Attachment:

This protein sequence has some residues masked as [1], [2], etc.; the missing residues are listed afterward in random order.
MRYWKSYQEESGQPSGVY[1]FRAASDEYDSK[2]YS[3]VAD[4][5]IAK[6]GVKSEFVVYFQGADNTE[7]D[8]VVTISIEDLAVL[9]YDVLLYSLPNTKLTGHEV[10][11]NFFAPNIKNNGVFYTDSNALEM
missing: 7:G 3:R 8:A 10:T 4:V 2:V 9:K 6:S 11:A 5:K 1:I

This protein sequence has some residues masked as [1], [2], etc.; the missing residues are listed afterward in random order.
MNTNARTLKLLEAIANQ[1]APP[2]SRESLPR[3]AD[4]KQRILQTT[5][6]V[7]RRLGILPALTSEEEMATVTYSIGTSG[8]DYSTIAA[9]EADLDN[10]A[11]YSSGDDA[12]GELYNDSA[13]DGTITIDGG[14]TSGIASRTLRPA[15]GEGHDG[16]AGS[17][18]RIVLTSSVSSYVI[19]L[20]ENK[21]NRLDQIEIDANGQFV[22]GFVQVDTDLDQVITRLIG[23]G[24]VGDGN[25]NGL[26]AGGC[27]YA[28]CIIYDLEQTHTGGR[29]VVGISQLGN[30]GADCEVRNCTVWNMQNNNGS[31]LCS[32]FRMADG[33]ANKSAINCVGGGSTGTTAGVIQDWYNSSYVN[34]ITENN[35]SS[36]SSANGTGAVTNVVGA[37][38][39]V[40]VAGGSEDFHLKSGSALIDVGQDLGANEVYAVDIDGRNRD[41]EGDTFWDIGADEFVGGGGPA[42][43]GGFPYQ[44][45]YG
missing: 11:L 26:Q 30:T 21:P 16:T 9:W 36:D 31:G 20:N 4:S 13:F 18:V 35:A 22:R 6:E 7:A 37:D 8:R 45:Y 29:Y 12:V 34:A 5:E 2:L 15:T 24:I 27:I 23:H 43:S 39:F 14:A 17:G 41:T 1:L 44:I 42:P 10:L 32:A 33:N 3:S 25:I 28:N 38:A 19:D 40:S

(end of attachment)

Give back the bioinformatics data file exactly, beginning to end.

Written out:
This protein sequence has some residues masked as [1], [2], etc.; the missing residues are listed afterward in random order.
MRYWKSYQEESGQPSGVY[1]FRAASDEYDSK[2]YS[3]VAD[4][5]IAK[6]GVKSEFVVYFQGADNTE[7]D[8]VVTISIEDLAVL[9]YDVLLYSLPNTKLTGHEV[10][11]NFFAPNIKNNGVFYTDSNALEM
missing: 7:G 3:R 8:A 10:T 4:V 2:V 9:K 6:S 11:A 5:K 1:I

This protein sequence has some residues masked as [1], [2], etc.; the missing residues are listed afterward in random order.
MNTNARTLKLLEAIANQ[1]APP[2]SRESLPR[3]AD[4]KQRILQTT[5][6]V[7]RRLGILPALTSEEEMATVTYSIGTSG[8]DYSTIAA[9]EADLDN[10]A[11]YSSGDDA[12]GELYNDSA[13]DGTITIDGG[14]TSGIASRTLRPA[15]GEGHDG[16]AGS[17][18]RIVLTSSVSSYVI[19]L[20]ENK[21]NRLDQIEIDANGQFV[22]GFVQVDTDLDQVITRLIG[23]G[24]VGDGN[25]NGL[26]AGGC[27]YA[28]CIIYDLEQTHTGGR[29]VVGISQLGN[30]GADCEVRNCTVWNMQNNNGS[31]LCS[32]FRMADG[33]ANKSAINCVGGGSTGTTAGVIQDWYNSSYVN[34]ITENN[35]SS[36]SSANGTGAVTNVVGA[37][38][39]V[40]VAGGSEDFHLKSGSALIDVGQDLGANEVYAVDIDGRNRD[41]EGDTFWDIGADEFVGGGGPA[42][43]GGFPYQ[44][45]YG
missing: 11:L 26:Q 30:T 21:P 16:T 9:W 36:D 31:G 20:N 4:S 13:F 18:V 35:A 22:R 6:E 7:A 37:D 8:R 45:Y 29:Y 12:V 34:A 5:E 2:L 15:T 24:I 27:I 23:H 43:S 39:F 14:A 17:G 41:T 1:L 44:I 42:P 10:L 32:A 33:N 3:S 25:I 28:N 38:A 19:D 40:S